When Nintendo announced the DS, what did you expect to see the touch screen used for? Steering wheels, camera controls and analogue movement…they likely weren’t really at the forefront of peoples’ minds, but they’ve all happened. With some of those less original concepts out of the way, though, what else have you got? If some of you might have answered ‘a surgery game’ - ding, congratulations, go straight to ‘go’, as developers clearly had the same idea when they came up with Trauma Centre. The aim of the game is simple - cure people - but fulfilling the aim is not quite as easy.
You set off on your operating adventures as young doctor Derek Stiles (ten points if you noticed yet another ‘DS’ reference there, an extra five points if you noticed the nod to the stylus thrown in as well). Now, Derek isn’t the most talented of young medical professionals, in that he needs a lot of guidance, but he has some qualities about him that could prove invaluable to the medical world; firstly, he’s very enthusiastic to learn and practice medicine to help others, due to his father dying from an unnamed, incurable disease. Secondly, he is the possessor of a rare ability, the Healing Touch. By focusing his mind (and mentally drawing a star), Derek is able to work far faster than what would usually be humanly possible (which is very helpful and necessary in more than one section of the game, and can help you catch up if you start to lag behind), making him somewhat of a prodigy. More than just a prodigy is going to be needed to get through the trials that lie ahead here, though...
Everything works as you might expect in a surgery game on a system with a touch screen. Statistics, timers and helpful hints are displayed on the top screen, while the bottom screen becomes your operating table (though the patient's health is in the top corner of the bottom screen for ease of use, too). A line of equipment lies on either side of the area you'll be performing all of your medical wizardry, which consist of typical things such as lasers, scalpels, syringes, ultrasounds, forceps...you get the idea. As you'd think, clicking on a tool selects it for use, and then you can put it to work on the patient that lies in front of you. Each level is based around a new patient (or a few patients, in some extreme cases) that you have to figure out a way to cure with the tools available to you. Everything starts off fairly standard - remove some glass from cuts, remove some tumours, but things soon start to get a bit more complex as you’re introduced to various forms of GUILT, the new disease that’s all the rage in 2018 (mark it in your diaries, it’s one to look forward to - on the plus side, AIDS and cancer are all but wiped out by then according to the game...). To say that it’s a bit of a nasty one would be a big understatement - the various iterations involve monstrous little creatures swimming and crawling about, or sometimes just sitting there causing malignant tumours to grow and wounds to appear.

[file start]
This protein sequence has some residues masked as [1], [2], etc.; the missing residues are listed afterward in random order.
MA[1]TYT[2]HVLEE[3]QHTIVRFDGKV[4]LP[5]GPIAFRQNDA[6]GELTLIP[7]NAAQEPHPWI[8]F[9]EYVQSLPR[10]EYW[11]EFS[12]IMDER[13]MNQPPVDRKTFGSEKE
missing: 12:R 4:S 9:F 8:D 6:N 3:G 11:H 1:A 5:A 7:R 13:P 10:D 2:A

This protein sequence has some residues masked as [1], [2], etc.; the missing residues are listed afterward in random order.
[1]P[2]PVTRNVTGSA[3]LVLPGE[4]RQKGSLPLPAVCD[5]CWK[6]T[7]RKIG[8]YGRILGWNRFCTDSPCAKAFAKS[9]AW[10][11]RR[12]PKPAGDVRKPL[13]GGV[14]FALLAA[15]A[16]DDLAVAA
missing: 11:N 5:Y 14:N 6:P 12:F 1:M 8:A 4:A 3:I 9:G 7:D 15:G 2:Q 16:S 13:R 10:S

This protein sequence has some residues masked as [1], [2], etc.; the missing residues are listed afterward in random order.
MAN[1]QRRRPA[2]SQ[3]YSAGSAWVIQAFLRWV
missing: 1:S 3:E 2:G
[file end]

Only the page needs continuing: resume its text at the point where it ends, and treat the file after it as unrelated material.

What you might not expect is that the characters, story and dialogue seem to have hopped out of an episode of Holby City (oh alright, it's not that bad). Political and philosophical commentary is plastered everywhere, doctors and nurses love nothing more than emoting whatever is on their minds, no matter how banal it is, and the plot 'twists' are as predictable as the sun rising in the morning. However, despite the oddities and annoyances of this, it has to be said that the developers certainly seem to know a thing or two about medicine, and it could all be a lot worse - in fact, some of it brings unintentional comedy to the table. It perhaps takes itself a bit too seriously, but there’s a quirky appeal in it. If we sound like we hate the story, don’t get us wrong - this isn’t the case at all, there’s nothing wrong with it and it’s quite an interesting one, the dialogue just leaves something to be desired. To put a positive slant on it though, if it really gets on your nerves and you can’t be bothered reading through the speech of doctors telling each other the most obvious of information and talking to Stiles like a child (despite the fact that he’s a trained doctor who possibly has more talent in his right hand than 99% of others in the medical profession), a quick tap of ‘select’ skips through it all at lightning speed.